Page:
Automobiles, also known as cars or motorcars, are wheeled, four-wheeled road vehicles designed primarily to carry people. They are propelled by an internal combustion engine powered by a volatile fuel. The modern automobile has evolved into a complex technical system of interrelated subsystems, each with specific design functions. These have resulted from breakthroughs in materials and technology such as electronic computers, high-strength steels, and advanced alloys of nonferrous metals.

The automobile was a powerful force for change in twentieth-century America. It became the backbone of a new consumer goods-oriented society, the lifeblood of petroleum and one of the chief customers for other industrial products such as steel and fabricated metals. It is a major employer and provides a large share of personal income for middle-class Americans. It is one of the nation’s largest industries and a key component in the world economy.

Modern life is virtually inconceivable without a car. The automobile has become the primary mode of transportation for nearly all households. The automobile has given many Americans a freedom and mobility they had never enjoyed before. They can travel to work and school on their own schedules rather than waiting for the bus or relying on the whims of friends. They can take weekend trips to places that were inaccessible or difficult to reach by train or plane. They can shop, visit friends and family, and run errands.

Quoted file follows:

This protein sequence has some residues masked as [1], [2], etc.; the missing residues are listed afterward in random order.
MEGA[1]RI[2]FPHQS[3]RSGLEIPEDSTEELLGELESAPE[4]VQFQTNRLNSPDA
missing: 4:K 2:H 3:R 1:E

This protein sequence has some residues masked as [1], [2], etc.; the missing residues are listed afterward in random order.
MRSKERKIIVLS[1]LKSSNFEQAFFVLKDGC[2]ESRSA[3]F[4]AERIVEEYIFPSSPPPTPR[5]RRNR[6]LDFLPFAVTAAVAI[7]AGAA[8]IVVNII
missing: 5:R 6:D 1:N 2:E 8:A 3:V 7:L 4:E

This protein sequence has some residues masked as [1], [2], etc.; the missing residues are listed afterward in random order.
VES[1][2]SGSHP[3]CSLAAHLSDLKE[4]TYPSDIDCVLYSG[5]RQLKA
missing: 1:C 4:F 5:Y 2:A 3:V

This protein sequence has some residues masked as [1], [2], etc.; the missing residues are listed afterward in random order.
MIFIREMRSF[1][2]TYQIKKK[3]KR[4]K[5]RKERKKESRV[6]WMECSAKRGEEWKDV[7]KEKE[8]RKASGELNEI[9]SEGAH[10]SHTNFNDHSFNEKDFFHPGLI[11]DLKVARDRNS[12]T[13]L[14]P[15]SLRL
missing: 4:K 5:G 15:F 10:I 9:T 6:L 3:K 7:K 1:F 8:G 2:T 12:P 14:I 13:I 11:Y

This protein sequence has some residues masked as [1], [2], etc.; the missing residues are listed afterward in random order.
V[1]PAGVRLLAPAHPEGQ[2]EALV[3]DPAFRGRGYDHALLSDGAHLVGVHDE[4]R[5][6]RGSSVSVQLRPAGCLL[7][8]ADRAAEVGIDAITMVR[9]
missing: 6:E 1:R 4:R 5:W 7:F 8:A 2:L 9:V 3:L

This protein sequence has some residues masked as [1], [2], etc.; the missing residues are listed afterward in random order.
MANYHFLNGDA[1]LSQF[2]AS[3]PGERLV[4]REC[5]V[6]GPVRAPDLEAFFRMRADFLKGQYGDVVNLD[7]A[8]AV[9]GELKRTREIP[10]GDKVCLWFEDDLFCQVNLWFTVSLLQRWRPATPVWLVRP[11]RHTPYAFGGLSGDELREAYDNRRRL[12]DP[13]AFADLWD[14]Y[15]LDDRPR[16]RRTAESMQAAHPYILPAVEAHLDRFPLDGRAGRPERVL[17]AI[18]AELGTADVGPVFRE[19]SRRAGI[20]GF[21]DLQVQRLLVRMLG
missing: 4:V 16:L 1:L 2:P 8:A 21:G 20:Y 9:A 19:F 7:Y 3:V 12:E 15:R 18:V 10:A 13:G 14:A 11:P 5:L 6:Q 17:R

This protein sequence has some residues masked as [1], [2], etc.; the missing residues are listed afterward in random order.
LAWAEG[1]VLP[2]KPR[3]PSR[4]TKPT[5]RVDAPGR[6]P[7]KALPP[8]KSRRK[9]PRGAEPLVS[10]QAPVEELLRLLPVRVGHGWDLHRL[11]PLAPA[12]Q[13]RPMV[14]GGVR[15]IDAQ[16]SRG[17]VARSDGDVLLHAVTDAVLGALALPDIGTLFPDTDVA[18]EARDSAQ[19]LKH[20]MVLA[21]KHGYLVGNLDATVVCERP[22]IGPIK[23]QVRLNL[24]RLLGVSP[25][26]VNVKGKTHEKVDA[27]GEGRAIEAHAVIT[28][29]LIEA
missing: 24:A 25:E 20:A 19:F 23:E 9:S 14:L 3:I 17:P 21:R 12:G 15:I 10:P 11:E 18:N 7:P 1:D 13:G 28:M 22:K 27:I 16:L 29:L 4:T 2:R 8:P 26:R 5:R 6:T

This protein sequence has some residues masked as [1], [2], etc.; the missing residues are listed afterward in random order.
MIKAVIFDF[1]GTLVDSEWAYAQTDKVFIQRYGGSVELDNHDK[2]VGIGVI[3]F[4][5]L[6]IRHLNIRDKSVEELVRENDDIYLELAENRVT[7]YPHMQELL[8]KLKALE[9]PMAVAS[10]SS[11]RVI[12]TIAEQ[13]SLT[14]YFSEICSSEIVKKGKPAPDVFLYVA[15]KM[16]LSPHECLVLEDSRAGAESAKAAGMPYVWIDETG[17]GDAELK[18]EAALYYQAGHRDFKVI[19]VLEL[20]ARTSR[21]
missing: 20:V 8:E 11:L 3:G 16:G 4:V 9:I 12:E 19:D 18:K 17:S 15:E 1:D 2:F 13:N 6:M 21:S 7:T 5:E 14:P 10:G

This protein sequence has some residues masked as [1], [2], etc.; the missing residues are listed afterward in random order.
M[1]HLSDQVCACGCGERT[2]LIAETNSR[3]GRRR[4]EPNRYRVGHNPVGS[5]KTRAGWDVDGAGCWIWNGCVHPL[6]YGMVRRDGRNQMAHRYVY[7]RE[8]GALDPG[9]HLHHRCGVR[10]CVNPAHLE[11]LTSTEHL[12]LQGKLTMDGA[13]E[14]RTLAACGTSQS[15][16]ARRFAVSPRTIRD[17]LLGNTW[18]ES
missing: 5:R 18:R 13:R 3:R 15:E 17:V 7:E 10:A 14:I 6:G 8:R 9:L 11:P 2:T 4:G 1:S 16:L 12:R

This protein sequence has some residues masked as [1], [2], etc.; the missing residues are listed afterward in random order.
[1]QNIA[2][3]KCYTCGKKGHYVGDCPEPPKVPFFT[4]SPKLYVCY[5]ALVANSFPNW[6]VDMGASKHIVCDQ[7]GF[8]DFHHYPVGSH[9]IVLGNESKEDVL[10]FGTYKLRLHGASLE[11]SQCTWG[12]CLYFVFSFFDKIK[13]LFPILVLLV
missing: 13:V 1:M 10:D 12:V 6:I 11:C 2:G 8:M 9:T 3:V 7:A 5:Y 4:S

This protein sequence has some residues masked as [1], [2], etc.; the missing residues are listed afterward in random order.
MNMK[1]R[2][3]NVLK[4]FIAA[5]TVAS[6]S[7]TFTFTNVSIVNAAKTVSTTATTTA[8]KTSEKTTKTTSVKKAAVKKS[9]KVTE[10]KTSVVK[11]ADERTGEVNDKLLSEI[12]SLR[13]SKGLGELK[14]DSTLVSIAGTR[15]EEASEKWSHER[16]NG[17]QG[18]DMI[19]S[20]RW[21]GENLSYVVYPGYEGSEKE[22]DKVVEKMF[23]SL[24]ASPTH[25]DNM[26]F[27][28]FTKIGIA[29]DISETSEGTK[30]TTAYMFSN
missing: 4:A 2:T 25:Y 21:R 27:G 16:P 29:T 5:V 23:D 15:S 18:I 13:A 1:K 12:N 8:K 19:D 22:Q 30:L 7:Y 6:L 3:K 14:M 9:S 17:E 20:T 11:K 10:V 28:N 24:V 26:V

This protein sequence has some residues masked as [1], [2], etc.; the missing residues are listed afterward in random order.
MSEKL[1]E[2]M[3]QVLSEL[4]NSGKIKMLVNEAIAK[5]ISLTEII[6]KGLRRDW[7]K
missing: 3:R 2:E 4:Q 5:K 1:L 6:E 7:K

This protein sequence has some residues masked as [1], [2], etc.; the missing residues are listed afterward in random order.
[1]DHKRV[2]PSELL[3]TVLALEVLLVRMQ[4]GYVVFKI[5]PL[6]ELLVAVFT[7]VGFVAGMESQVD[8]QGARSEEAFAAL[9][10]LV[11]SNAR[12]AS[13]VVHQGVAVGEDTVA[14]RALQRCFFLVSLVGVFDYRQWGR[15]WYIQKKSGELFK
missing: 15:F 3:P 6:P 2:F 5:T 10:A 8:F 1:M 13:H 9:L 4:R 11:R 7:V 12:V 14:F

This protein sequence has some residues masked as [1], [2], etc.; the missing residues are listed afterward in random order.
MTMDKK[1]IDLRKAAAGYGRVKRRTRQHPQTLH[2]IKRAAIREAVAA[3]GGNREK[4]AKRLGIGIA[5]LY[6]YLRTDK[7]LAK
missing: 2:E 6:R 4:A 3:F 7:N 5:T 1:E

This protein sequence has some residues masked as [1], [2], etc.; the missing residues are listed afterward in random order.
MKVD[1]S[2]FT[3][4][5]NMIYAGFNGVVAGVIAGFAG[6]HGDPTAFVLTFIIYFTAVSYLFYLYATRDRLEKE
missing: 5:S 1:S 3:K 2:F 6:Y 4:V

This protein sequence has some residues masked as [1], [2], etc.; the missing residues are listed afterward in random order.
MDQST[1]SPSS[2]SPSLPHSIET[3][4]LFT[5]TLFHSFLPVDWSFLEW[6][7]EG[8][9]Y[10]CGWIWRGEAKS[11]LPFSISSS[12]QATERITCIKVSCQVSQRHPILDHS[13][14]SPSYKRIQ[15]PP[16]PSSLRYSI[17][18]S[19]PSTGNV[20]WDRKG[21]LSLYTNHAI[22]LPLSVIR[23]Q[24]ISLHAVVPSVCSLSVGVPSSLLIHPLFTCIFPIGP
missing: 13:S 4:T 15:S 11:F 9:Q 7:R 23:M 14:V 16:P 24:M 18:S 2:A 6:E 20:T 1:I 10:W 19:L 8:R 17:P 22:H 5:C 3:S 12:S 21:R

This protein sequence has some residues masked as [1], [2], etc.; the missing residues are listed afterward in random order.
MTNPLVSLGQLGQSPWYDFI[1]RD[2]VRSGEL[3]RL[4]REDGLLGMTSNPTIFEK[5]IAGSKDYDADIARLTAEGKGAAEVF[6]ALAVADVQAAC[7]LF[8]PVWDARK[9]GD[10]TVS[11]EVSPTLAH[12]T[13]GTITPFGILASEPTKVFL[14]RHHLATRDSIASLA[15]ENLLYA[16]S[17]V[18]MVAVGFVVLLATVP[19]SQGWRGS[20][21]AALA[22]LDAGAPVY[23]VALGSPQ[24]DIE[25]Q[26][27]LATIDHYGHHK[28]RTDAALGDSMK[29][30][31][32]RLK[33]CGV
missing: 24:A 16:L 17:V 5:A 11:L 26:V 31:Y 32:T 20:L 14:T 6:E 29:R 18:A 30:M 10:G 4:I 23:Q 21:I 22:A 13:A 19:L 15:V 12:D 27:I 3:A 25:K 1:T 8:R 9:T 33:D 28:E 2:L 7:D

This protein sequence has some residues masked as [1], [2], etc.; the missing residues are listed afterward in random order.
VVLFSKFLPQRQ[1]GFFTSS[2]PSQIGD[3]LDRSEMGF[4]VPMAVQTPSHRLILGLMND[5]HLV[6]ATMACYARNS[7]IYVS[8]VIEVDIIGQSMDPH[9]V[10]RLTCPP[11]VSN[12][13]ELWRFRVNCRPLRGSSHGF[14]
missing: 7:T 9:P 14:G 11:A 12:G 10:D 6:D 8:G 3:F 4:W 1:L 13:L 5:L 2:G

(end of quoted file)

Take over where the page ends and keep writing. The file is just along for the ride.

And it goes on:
In the 1860s, Siegfried Marcus, working in Vienna, Austria, built an automobile with a two-stroke, gasoline-fueled internal combustion engine. It was a crude vehicle with no seats, steering or brakes, but it proved the viability of the concept of an automobile. Karl Benz of Germany is credited with perfecting the automobile in the late 1880s, and American businessman and engineer Henry Ford introduced production techniques that made the Model T affordable to middle-class families.

With the advent of the automobile, a host of new businesses were established to provide services to support the industry. Gas stations, hotels, motels, restaurants and amusement parks grew rapidly. In addition, highways were constructed and expanded to connect cities with towns, rural areas, and the countryside.

The automobile has brought new problems as well. It has contributed to air pollution and the destruction of natural habitats. It has also imposed a demand for new laws and government requirements such as seatbelts, safety features, driving licenses, and speed limits.